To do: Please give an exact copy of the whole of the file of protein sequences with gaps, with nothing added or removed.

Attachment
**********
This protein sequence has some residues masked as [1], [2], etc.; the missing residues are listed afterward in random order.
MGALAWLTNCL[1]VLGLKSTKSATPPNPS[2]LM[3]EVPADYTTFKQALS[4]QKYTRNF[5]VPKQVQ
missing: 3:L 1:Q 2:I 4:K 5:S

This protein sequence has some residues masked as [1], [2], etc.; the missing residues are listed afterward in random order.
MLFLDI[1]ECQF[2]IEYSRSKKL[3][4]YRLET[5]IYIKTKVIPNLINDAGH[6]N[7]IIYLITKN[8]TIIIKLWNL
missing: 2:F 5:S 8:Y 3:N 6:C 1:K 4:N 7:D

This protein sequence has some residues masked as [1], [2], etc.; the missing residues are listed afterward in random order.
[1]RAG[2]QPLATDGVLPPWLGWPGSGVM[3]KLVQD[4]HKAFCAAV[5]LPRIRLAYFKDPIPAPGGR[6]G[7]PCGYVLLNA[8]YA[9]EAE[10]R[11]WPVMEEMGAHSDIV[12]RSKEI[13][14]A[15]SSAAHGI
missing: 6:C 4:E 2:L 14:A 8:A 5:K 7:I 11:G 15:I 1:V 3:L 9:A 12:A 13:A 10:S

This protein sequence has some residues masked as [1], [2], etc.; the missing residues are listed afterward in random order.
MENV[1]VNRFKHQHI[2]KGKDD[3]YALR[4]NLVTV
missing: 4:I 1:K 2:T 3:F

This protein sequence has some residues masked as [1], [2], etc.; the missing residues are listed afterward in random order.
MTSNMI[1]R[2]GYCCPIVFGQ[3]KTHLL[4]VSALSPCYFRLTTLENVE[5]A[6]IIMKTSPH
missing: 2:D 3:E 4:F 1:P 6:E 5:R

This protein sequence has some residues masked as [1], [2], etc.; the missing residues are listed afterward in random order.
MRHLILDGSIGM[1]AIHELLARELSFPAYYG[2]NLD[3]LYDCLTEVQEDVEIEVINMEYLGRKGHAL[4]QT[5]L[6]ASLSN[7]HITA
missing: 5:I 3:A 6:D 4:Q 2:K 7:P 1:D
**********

This protein sequence has some residues masked as [1], [2], etc.; the missing residues are listed afterward in random order.
MGALAWLTNCL[1]VLGLKSTKSATPPNPS[2]LM[3]EVPADYTTFKQALS[4]QKYTRNF[5]VPKQVQ
missing: 3:L 1:Q 2:I 4:K 5:S

This protein sequence has some residues masked as [1], [2], etc.; the missing residues are listed afterward in random order.
MLFLDI[1]ECQF[2]IEYSRSKKL[3][4]YRLET[5]IYIKTKVIPNLINDAGH[6]N[7]IIYLITKN[8]TIIIKLWNL
missing: 2:F 5:S 8:Y 3:N 6:C 1:K 4:N 7:D

This protein sequence has some residues masked as [1], [2], etc.; the missing residues are listed afterward in random order.
[1]RAG[2]QPLATDGVLPPWLGWPGSGVM[3]KLVQD[4]HKAFCAAV[5]LPRIRLAYFKDPIPAPGGR[6]G[7]PCGYVLLNA[8]YA[9]EAE[10]R[11]WPVMEEMGAHSDIV[12]RSKEI[13][14]A[15]SSAAHGI
missing: 6:C 4:E 2:L 14:A 8:A 5:K 7:I 11:G 15:I 1:V 3:L 9:A 12:A 13:A 10:S

This protein sequence has some residues masked as [1], [2], etc.; the missing residues are listed afterward in random order.
MENV[1]VNRFKHQHI[2]KGKDD[3]YALR[4]NLVTV
missing: 4:I 1:K 2:T 3:F

This protein sequence has some residues masked as [1], [2], etc.; the missing residues are listed afterward in random order.
MTSNMI[1]R[2]GYCCPIVFGQ[3]KTHLL[4]VSALSPCYFRLTTLENVE[5]A[6]IIMKTSPH
missing: 2:D 3:E 4:F 1:P 6:E 5:R

This protein sequence has some residues masked as [1], [2], etc.; the missing residues are listed afterward in random order.
MRHLILDGSIGM[1]AIHELLARELSFPAYYG[2]NLD[3]LYDCLTEVQEDVEIEVINMEYLGRKGHAL[4]QT[5]L[6]ASLSN[7]HITA
missing: 5:I 3:A 6:D 4:Q 2:K 7:P 1:D